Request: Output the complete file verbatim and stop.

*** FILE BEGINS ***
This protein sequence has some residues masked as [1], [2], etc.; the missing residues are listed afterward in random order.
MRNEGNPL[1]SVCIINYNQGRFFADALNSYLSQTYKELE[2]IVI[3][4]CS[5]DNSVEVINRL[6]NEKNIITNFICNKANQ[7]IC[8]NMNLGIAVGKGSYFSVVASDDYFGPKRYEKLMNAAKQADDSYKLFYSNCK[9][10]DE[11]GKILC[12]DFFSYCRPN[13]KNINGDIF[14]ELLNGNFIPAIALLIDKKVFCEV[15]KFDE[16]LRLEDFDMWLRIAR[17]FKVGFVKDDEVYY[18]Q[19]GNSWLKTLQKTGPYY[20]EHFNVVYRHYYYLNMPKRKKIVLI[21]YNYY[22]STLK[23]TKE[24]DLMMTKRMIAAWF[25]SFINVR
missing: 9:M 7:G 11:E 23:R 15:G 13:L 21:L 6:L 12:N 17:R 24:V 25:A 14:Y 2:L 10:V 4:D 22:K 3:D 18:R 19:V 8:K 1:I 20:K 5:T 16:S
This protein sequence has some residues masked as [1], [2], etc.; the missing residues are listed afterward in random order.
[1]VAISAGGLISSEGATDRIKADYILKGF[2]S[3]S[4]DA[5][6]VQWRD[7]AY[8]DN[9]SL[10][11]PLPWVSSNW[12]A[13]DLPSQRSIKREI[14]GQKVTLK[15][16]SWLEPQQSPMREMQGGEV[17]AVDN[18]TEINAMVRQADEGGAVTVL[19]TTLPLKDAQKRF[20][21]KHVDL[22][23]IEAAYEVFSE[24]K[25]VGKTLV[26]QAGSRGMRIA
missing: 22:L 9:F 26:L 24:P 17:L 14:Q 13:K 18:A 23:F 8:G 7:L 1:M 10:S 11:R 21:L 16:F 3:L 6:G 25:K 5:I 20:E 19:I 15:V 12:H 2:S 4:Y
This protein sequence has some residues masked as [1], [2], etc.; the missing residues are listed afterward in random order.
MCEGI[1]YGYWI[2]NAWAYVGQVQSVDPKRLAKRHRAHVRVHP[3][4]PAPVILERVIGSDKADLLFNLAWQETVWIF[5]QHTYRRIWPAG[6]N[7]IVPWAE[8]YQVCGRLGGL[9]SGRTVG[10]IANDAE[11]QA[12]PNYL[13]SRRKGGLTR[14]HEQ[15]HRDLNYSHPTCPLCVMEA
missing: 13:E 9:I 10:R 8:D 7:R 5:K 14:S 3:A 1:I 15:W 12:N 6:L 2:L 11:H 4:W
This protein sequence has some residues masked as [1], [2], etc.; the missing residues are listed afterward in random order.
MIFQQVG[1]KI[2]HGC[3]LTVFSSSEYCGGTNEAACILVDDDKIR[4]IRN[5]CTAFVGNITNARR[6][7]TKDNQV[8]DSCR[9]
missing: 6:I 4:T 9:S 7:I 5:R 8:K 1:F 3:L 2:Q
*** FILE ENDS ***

This protein sequence has some residues masked as [1], [2], etc.; the missing residues are listed afterward in random order.
MRNEGNPL[1]SVCIINYNQGRFFADALNSYLSQTYKELE[2]IVI[3][4]CS[5]DNSVEVINRL[6]NEKNIITNFICNKANQ[7]IC[8]NMNLGIAVGKGSYFSVVASDDYFGPKRYEKLMNAAKQADDSYKLFYSNCK[9][10]DE[11]GKILC[12]DFFSYCRPN[13]KNINGDIF[14]ELLNGNFIPAIALLIDKKVFCEV[15]KFDE[16]LRLEDFDMWLRIAR[17]FKVGFVKDDEVYY[18]Q[19]GNSWLKTLQKTGPYY[20]EHFNVVYRHYYYLNMPKRKKIVLI[21]YNYY[22]STLK[23]TKE[24]DLMMTKRMIAAWF[25]SFINVR
missing: 9:M 7:G 11:E 23:R 15:G 13:L 21:L 6:L 12:N 17:R 24:V 25:A 14:Y 2:L 10:V 4:D 22:K 3:D 18:R 19:V 8:K 1:I 20:K 5:T 16:S
This protein sequence has some residues masked as [1], [2], etc.; the missing residues are listed afterward in random order.
[1]VAISAGGLISSEGATDRIKADYILKGF[2]S[3]S[4]DA[5][6]VQWRD[7]AY[8]DN[9]SL[10][11]PLPWVSSNW[12]A[13]DLPSQRSIKREI[14]GQKVTLK[15][16]SWLEPQQSPMREMQGGEV[17]AVDN[18]TEINAMVRQADEGGAVTVL[19]TTLPLKDAQKRF[20][21]KHVDL[22][23]IEAAYEVFSE[24]K[25]VGKTLV[26]QAGSRGMRIA
missing: 22:L 9:F 26:L 24:P 17:L 14:Q 13:K 18:A 23:F 8:G 7:L 1:M 10:S 11:R 21:L 16:F 3:L 6:G 25:K 5:I 20:E 19:I 15:V 12:H 2:S 4:Y
This protein sequence has some residues masked as [1], [2], etc.; the missing residues are listed afterward in random order.
MCEGI[1]YGYWI[2]NAWAYVGQVQSVDPKRLAKRHRAHVRVHP[3][4]PAPVILERVIGSDKADLLFNLAWQETVWIF[5]QHTYRRIWPAG[6]N[7]IVPWAE[8]YQVCGRLGGL[9]SGRTVG[10]IANDAE[11]QA[12]PNYL[13]SRRKGGLTR[14]HEQ[15]HRDLNYSHPTCPLCVMEA
missing: 13:E 9:I 10:R 8:D 7:R 5:K 14:S 3:A 1:I 15:W 12:N 6:L 2:L 11:H 4:W
This protein sequence has some residues masked as [1], [2], etc.; the missing residues are listed afterward in random order.
MIFQQVG[1]KI[2]HGC[3]LTVFSSSEYCGGTNEAACILVDDDKIR[4]IRN[5]CTAFVGNITNARR[6][7]TKDNQV[8]DSCR[9]
missing: 6:I 4:T 9:S 7:I 5:R 8:K 1:F 3:L 2:Q